How keeping filters of everyday items clean will save you money

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Do you know you can extend the life of some of the things you use daily with one simple step? In a partnership with Consumer Reports, 7 On Your Side's Michael Finney tells you how it can save you money. (KGO-TV)

Do you know you can extend the life of some of the things you use daily with one simple step? In a partnership with Consumer Reports, 7 On Your Side's Michael Finney tells you how it can save you money.

The little machines that improve your life by cleaning your carpets, cooling the air, or drying your duds, will last longer and work better, if you keep their filters clean.

"In general, if air can't get into the motor, a machine has to work harder. This puts a strain on the overall appliance, making it less effective," said Paul Hope, Consumer Reports Home Editor. "It can mean you'll have to replace it earlier than you should have to."

Your over-the-stove microwave has a filter beneath it to catch grease in the air. Cleaning it with warm soapy water in the sink, twice a year, will keep the fan working properly and prevent a sticky film on your cabinets. Check your manual to see if your filter is dishwasher safe.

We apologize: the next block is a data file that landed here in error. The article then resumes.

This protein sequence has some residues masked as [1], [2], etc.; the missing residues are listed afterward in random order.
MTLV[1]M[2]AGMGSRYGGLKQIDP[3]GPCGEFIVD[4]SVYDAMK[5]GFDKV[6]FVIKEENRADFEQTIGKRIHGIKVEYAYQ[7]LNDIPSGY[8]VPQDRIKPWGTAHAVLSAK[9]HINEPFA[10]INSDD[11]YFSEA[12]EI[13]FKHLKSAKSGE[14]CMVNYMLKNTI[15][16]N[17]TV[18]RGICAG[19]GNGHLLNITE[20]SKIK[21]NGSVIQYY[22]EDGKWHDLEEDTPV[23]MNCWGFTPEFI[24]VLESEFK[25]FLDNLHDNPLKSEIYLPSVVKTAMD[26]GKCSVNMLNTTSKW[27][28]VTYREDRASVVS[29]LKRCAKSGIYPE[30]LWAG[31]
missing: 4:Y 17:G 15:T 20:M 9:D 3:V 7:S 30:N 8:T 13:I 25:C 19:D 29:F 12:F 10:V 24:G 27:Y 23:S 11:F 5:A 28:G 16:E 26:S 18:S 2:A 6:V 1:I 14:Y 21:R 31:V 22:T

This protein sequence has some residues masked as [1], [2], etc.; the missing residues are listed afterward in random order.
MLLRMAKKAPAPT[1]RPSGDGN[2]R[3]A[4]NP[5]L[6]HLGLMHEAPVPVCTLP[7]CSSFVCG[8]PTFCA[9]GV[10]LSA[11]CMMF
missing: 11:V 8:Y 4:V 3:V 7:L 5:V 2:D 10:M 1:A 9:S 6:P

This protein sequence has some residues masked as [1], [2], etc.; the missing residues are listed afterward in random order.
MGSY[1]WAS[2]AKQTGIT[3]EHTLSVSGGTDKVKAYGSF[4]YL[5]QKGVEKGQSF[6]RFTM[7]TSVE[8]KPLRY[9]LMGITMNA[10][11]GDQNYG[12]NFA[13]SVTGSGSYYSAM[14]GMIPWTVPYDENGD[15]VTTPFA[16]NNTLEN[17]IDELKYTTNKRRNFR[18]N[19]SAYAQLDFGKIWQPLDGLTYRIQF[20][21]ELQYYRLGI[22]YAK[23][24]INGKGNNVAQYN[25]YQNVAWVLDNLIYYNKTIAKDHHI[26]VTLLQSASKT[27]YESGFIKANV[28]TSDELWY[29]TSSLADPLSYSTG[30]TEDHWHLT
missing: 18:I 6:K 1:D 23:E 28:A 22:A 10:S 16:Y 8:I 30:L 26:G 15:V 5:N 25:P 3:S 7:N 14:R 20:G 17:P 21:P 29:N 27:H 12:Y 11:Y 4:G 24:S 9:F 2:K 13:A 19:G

A dryer with a thick blanket of lint in the filter, has to work harder and longer to dry your clothes. It also uses more energy, and can pose a fire hazard. Make it a habit to clear the filter between loads.

If your vacuum is overheating, losing suction or blowing dirt back into the air, clogged filters could be the culprit. Manufacturers tell Consumer Reports, most people don't know where they are. Check around the bag for these small washable filters, and open the back panel to inspect these paper filters meant to catch fine particles. Your vacuum will perform better and last longer.

"If you have a bagless model, you'll need to clean or replace the filters more often," shares Hope.

Dehumidifiers are simple machines that can go ignored because they're usually down in the basement. Take a moment to pull out the filter, and give it a good rinse and dry, to improve your air quality and your unit's performance. You will also prohibit the growth of mold, mildew, and mites.

Click here for a look at more stories by Michael Finney and 7 On Your Side.

All Consumer Reports material Copyright 2017 Consumer Reports, Inc. ALL RIGHTS RESERVED. Consumer Reports is a not-for-profit organization which accepts no advertising. It has no commercial relationship with any advertiser or sponsor on this site. For more information visit consumer.org.

Related Topics:
homeconsumerconsumer concernsshopping7 On Your Sideapplianceshome tipSan Francisco
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